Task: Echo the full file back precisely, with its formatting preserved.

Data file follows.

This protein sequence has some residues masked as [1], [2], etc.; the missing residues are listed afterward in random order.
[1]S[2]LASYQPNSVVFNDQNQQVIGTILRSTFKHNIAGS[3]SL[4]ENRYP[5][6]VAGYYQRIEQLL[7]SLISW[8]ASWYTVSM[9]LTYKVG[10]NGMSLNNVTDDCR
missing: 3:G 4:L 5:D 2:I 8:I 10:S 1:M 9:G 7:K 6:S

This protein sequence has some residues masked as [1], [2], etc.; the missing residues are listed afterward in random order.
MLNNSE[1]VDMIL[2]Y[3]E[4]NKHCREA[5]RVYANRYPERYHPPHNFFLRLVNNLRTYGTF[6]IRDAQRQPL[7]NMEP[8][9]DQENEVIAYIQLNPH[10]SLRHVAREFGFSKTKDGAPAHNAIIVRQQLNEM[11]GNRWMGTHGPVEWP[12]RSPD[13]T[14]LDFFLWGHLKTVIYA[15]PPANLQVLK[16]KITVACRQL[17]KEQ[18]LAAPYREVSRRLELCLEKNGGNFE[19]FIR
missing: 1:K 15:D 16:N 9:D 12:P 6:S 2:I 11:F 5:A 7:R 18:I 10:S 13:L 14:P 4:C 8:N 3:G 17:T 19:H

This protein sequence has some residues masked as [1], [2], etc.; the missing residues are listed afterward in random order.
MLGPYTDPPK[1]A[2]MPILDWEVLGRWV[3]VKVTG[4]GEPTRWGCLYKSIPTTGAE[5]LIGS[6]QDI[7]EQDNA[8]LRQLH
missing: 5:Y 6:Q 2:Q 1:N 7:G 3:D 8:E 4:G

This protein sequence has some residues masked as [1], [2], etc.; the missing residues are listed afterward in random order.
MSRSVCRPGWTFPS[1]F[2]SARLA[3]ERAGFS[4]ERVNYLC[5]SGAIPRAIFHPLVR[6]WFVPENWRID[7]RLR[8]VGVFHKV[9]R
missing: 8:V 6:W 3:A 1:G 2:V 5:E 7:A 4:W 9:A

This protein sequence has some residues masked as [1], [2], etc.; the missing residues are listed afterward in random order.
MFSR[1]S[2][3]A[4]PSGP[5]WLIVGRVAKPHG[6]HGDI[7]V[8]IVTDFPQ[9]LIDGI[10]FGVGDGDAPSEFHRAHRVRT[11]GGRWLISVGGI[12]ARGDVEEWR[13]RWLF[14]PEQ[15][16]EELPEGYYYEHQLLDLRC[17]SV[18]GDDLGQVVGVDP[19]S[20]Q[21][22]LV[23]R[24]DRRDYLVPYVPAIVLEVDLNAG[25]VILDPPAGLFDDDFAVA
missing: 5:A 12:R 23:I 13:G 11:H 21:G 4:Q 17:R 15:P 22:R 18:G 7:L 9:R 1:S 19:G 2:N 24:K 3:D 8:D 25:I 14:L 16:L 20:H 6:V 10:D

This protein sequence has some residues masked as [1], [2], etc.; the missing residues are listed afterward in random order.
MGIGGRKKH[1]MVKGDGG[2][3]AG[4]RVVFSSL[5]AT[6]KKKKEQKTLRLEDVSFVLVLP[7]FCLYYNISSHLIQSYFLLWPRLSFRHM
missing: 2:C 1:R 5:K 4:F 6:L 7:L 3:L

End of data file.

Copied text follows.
This protein sequence has some residues masked as [1], [2], etc.; the missing residues are listed afterward in random order.
[1]S[2]LASYQPNSVVFNDQNQQVIGTILRSTFKHNIAGS[3]SL[4]ENRYP[5][6]VAGYYQRIEQLL[7]SLISW[8]ASWYTVSM[9]LTYKVG[10]NGMSLNNVTDDCR
missing: 3:G 4:L 5:D 2:I 8:I 10:S 1:M 9:G 7:K 6:S

This protein sequence has some residues masked as [1], [2], etc.; the missing residues are listed afterward in random order.
MLNNSE[1]VDMIL[2]Y[3]E[4]NKHCREA[5]RVYANRYPERYHPPHNFFLRLVNNLRTYGTF[6]IRDAQRQPL[7]NMEP[8][9]DQENEVIAYIQLNPH[10]SLRHVAREFGFSKTKDGAPAHNAIIVRQQLNEM[11]GNRWMGTHGPVEWP[12]RSPD[13]T[14]LDFFLWGHLKTVIYA[15]PPANLQVLK[16]KITVACRQL[17]KEQ[18]LAAPYREVSRRLELCLEKNGGNFE[19]FIR
missing: 1:K 15:D 16:N 9:D 12:P 6:S 2:I 11:F 5:A 7:R 18:I 10:S 13:L 14:P 4:C 8:N 3:G 17:T 19:H

This protein sequence has some residues masked as [1], [2], etc.; the missing residues are listed afterward in random order.
MLGPYTDPPK[1]A[2]MPILDWEVLGRWV[3]VKVTG[4]GEPTRWGCLYKSIPTTGAE[5]LIGS[6]QDI[7]EQDNA[8]LRQLH
missing: 5:Y 6:Q 2:Q 1:N 7:G 3:D 8:E 4:G

This protein sequence has some residues masked as [1], [2], etc.; the missing residues are listed afterward in random order.
MSRSVCRPGWTFPS[1]F[2]SARLA[3]ERAGFS[4]ERVNYLC[5]SGAIPRAIFHPLVR[6]WFVPENWRID[7]RLR[8]VGVFHKV[9]R
missing: 8:V 6:W 3:A 1:G 2:V 5:E 7:A 4:W 9:A

This protein sequence has some residues masked as [1], [2], etc.; the missing residues are listed afterward in random order.
MFSR[1]S[2][3]A[4]PSGP[5]WLIVGRVAKPHG[6]HGDI[7]V[8]IVTDFPQ[9]LIDGI[10]FGVGDGDAPSEFHRAHRVRT[11]GGRWLISVGGI[12]ARGDVEEWR[13]RWLF[14]PEQ[15][16]EELPEGYYYEHQLLDLRC[17]SV[18]GDDLGQVVGVDP[19]S[20]Q[21][22]LV[23]R[24]DRRDYLVPYVPAIVLEVDLNAG[25]VILDPPAGLFDDDFAVA
missing: 5:A 12:R 23:I 13:G 11:H 21:G 4:Q 17:R 15:P 22:R 18:G 7:L 9:R 1:S 19:G 2:N 24:K 3:D 8:D 25:I 14:L 16:L 20:H 6:V 10:D

This protein sequence has some residues masked as [1], [2], etc.; the missing residues are listed afterward in random order.
MGIGGRKKH[1]MVKGDGG[2][3]AG[4]RVVFSSL[5]AT[6]KKKKEQKTLRLEDVSFVLVLP[7]FCLYYNISSHLIQSYFLLWPRLSFRHM
missing: 2:C 1:R 5:K 4:F 6:L 7:L 3:L